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Tool - 10,000 Days CD (album) cover

10,000 DAYS

Tool

 

Experimental/Post Metal

3.83 | 694 ratings

From Progarchives.com, the ultimate progressive rock music website

The Progmatist
3 stars After giving this album countless spins, I just can't bring myself to give it the four stars that I feel instinctively inclined to grant one of my favorite bands. Because when all is said and done, although there are certainly some excellent tracks here, the final product comes off a bit flat in the end.

"Vicarious" kicks the album off with a bang. As usual, Tool opens up with an ass-kicker. Excluding the somewhat commercial chorus, everything about this song rocks. Danny's drumming is spot on, and Maynard's darkly subdued vocals explode at just the right time. "Jambi" is similarly awesome, although it comes off as a bit patchier than it could have been. It seems to have two separate developmental sections, and I'm not sure whether they fit that well together. In fact, this seems to be the biggest problem with 10,000 Days. The album seems to peak in its mid-section with both parts of "Wings for Marie," which are both beautiful and inspiring pieces of songwriting. "The Pot" then seems to come out of nowhere with its funky rhythm section and unusual vocals from Maynard. Don't get me wrong: it's a great rock song, but it just doesn't seem to flow very well from the preceding epic. It's "Rosetta Stoned," though, that I feel really drags the album below excellence. I've always felt that a song over 7 minutes should be worth the time, and I'm still not sold here with this 11+ minute piece. There really isn't anything inspiring here, and the music just never grabs me. And this is not corrected by the final song in "Right in Two," which is surprisingly dull, the lyrics often coming across as uncharacteristically juvenile.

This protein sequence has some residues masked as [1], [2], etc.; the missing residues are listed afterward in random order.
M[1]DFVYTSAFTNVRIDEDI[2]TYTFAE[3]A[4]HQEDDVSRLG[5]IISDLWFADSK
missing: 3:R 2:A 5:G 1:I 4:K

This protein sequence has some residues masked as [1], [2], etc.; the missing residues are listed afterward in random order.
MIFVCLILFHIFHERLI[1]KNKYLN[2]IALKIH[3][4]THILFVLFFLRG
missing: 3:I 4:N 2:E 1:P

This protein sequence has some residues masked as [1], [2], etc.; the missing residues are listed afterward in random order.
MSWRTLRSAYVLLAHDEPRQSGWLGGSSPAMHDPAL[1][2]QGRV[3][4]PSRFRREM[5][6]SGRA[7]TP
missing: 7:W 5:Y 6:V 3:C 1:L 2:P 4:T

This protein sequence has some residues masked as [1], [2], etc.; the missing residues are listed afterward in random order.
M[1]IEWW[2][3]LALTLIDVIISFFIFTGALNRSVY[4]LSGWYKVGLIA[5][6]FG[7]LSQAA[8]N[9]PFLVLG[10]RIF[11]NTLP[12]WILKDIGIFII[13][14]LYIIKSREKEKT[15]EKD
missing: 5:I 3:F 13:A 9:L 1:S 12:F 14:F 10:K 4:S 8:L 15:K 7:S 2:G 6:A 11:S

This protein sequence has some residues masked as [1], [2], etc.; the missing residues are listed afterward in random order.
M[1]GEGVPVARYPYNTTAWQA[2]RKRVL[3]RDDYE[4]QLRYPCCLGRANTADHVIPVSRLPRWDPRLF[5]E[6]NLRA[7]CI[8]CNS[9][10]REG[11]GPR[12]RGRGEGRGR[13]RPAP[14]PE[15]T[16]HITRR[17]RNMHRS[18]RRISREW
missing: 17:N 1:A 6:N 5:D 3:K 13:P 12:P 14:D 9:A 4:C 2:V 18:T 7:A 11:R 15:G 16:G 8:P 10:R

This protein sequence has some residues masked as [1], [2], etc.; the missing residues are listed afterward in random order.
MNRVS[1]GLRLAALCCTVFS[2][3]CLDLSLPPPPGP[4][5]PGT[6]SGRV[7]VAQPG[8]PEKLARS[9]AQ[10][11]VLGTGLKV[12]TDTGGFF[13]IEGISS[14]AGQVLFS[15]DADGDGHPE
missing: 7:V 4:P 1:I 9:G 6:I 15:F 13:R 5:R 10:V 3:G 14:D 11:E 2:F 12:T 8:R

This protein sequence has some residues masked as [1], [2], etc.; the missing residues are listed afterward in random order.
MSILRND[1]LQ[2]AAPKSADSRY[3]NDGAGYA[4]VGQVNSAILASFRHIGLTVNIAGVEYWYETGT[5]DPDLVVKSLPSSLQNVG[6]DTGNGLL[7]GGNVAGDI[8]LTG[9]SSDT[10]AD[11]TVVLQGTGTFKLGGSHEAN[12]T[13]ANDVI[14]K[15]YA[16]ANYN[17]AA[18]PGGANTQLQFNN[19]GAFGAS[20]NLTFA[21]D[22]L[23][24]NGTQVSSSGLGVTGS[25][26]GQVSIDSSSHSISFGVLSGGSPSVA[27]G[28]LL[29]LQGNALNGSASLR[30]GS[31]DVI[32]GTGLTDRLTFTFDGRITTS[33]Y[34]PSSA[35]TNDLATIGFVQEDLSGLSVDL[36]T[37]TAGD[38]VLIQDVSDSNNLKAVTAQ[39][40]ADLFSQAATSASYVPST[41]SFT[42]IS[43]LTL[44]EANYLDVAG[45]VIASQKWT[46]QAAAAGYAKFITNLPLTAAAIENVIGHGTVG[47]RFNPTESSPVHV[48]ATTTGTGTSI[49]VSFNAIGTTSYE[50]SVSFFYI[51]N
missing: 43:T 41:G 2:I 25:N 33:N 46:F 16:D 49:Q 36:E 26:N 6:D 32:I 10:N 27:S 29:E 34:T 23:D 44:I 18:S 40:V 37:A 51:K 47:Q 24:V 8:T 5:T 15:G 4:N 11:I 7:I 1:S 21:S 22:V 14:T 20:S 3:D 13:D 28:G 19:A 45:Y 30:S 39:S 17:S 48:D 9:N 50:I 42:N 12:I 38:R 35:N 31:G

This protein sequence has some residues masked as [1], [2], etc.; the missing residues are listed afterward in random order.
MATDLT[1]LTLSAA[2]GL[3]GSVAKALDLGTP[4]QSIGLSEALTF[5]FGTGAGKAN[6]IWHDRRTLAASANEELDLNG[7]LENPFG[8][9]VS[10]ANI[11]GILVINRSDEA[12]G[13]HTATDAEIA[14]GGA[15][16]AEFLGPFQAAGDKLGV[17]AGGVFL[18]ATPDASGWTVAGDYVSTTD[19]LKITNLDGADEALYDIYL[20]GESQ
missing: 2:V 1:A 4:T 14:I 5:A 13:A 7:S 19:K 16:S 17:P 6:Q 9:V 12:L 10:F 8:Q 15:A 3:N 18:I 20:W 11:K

I say "uncharacteristically" not only because Maynard is arguably one of the best lyricists in the prog-metal scene, but because most of the lyrics on 10,000 Days are just as brilliant as we've come to expect from him. In fact, I wanted to give this album four stars just for the lyrics. Similarly to Lateralus, Maynard seems to create a sort of thematic story in 10,000 Days. He exposes the ills of the bloodthirstiness that often comes with a detached hypocrisy by reminding us that sufferring is real and unglorious for those who must cope with it. This way, he forces us to question how we should approach those who suffer or have sufferred, and this can't be a bad thing.

Despite the brilliant lyrics, though, 10,000 Days just never seems to lift off. It's a very good work, but other than a few tracks, I can't say that it's excellent.

The Progmatist | 3/5 |

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